Departments — 20 April 2018
Dan Rather speaks on Parkland, civic duty

By Mark Gauert

City & Shore Magazine

Dan Rather shared many stories from his more than 60 years in journalism – including time as anchor of the CBS Evening News and as a correspondent for 60 Minutes – before a sold-out audience Wednesday (April 18) in the finale of the 2018 Broward College Speaker Series, sponsored by City & Shore magazine, at the Broward Center for the Performing Arts in Fort Lauderdale. Among them were vivid recollections of the Civil Rights Movement of the 1960s and famous people he’d interviewed – including Dr. Martin Luther King Jr., President Dwight D. Eisenhower, the Dalai Lama and Nelson Mandela.

But the 86-year-old news veteran also had much to say about more recent events, including the mass shooting Feb. 14 at Marjory Stoneman Douglas High in Parkland – and how the subsequent student movement for gun control follows in an American tradition of civic activism.

“I cannot tell you, the depth of my admiration for the students at Parkland High School,” Rather said, “other than having tremendous respect for what the survivors have done and how they’ve done it for their fellow survivors who were injured and for the families of those who had people either hurt or worse.”

The movement they’ve begun, he said, “is a reminder that this is the ideal of an American citizen.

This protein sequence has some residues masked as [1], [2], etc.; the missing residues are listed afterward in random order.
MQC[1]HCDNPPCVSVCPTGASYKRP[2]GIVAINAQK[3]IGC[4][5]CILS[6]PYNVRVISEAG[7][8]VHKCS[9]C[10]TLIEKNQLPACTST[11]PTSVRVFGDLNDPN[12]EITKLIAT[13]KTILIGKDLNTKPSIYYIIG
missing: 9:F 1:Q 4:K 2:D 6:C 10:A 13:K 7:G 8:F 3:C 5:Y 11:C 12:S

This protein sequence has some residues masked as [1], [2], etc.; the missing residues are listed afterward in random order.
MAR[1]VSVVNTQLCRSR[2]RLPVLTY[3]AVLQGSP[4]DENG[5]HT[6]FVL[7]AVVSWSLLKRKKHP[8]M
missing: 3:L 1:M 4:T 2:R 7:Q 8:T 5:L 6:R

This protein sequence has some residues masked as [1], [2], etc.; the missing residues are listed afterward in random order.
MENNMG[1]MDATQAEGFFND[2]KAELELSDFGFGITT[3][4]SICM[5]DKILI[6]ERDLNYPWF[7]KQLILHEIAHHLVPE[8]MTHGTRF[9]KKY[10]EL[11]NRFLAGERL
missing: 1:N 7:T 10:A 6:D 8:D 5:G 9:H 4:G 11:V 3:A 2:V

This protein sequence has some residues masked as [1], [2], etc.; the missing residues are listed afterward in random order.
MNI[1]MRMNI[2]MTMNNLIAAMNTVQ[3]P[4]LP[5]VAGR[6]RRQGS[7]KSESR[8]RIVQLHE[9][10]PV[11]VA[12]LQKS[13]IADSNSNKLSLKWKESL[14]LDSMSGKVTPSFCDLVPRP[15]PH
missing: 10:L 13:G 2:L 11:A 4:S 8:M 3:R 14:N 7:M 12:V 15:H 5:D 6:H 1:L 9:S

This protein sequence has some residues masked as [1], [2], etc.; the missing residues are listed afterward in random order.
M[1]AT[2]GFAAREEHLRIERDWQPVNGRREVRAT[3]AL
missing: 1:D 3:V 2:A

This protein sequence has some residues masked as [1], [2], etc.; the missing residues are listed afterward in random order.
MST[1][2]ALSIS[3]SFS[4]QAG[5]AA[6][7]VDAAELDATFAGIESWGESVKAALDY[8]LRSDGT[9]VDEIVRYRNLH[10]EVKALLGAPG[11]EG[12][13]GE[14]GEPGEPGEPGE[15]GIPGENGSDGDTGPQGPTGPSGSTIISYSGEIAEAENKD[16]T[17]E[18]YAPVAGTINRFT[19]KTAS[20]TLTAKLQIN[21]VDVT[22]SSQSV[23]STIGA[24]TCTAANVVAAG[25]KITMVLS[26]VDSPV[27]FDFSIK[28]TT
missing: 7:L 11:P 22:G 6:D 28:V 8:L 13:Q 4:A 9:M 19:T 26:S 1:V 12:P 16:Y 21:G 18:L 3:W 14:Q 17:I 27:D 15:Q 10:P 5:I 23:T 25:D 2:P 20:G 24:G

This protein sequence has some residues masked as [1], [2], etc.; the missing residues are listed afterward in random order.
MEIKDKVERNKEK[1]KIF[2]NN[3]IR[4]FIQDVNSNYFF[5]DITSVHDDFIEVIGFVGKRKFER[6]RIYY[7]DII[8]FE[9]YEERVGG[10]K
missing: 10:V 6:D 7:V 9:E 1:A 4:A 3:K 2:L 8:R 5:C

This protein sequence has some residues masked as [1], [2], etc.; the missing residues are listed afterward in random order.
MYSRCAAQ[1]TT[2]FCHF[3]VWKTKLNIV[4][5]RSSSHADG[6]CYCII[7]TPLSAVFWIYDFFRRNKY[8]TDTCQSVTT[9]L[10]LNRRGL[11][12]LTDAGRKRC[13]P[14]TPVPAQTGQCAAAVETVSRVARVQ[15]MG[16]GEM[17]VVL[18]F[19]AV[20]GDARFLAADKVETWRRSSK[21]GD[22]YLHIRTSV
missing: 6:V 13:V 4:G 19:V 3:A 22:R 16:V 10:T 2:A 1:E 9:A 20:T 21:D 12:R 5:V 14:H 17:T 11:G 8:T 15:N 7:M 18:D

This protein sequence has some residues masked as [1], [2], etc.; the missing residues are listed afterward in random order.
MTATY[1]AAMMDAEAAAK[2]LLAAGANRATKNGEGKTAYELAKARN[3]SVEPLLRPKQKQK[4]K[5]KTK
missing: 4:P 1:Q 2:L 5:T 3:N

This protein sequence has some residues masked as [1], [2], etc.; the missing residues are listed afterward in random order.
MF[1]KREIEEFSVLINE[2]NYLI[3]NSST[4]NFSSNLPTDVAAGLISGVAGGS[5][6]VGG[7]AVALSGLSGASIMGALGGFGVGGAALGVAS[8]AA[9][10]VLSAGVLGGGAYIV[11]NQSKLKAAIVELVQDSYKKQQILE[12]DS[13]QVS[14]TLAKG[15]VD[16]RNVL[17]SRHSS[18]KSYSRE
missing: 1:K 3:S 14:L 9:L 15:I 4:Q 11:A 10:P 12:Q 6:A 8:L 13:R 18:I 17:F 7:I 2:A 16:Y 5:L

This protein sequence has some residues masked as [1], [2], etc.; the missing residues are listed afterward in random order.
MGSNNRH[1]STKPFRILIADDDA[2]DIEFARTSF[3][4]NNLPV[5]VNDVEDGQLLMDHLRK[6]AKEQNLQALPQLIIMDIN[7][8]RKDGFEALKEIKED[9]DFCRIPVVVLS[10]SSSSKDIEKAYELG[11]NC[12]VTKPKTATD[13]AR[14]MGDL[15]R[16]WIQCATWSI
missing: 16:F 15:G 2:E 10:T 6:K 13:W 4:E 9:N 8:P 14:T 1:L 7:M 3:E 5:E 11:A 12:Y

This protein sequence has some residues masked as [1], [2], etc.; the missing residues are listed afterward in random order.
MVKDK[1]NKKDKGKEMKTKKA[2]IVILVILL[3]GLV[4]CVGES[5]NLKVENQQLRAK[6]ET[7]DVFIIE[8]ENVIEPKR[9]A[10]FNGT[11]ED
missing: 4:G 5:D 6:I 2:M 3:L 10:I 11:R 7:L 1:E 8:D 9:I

“Whatever you believe, be active in saying, ‘I believe this is good for the country, and I’m going to work to make it happen,’” he said. “In this role, the role of citizen, I suggest that you cannot, and must not, waver, get distracted or cower. You cannot, and must not, in your duties as a citizen, back up, back down or turn around.

“This is an hour of decision for the country,” he said. “And in that work, your duty as a citizen, that is, my friends, noble work.”

Rather then presented a list of goals for personal growth and development in life, based on “what I’ve learned from not just interviewing leaders around the world, but also witnessing some of history.” He called it ‘The Great Eight.’’

“They are not easy to learn, to remember and to apply in real-world daily practice, that’s true,” he said. “But if you strive constantly for them, not just today and tomorrow, but for a lifetime, you will make of yourself a better person.”

“1. To lead a noble life is to lead a life of service to others. And whoever you are, whatever your station, wherever you are in life, [that] should be your polar star.

“2. Six words are key: Humility, gratitude, modesty, forgiveness, mercy and, yes, love.

“3. There will be plenty of occasions when playing [with a] team, working collaboratively, don’t work, for one reason [or another]. What I’ve learned traveling around, and this is particularly true of leaders, but not confined to these, [that you have to be] prepared to invoke the 10 magic words, when the big chips are on the table, when everything’s at stake, when nothing seems to work, the 10 magic words are: ‘if it is to be, it is up to me.’ There are times in life, when it’s necessary to suck it up and say, ‘if it is to be, it’s up to me.’

“4. Learn by heart and take to heart this: hearts can inspire other hearts with their fire. The fire can be in the open for all to see or it can be deep within, not easily known to anyone but yourself.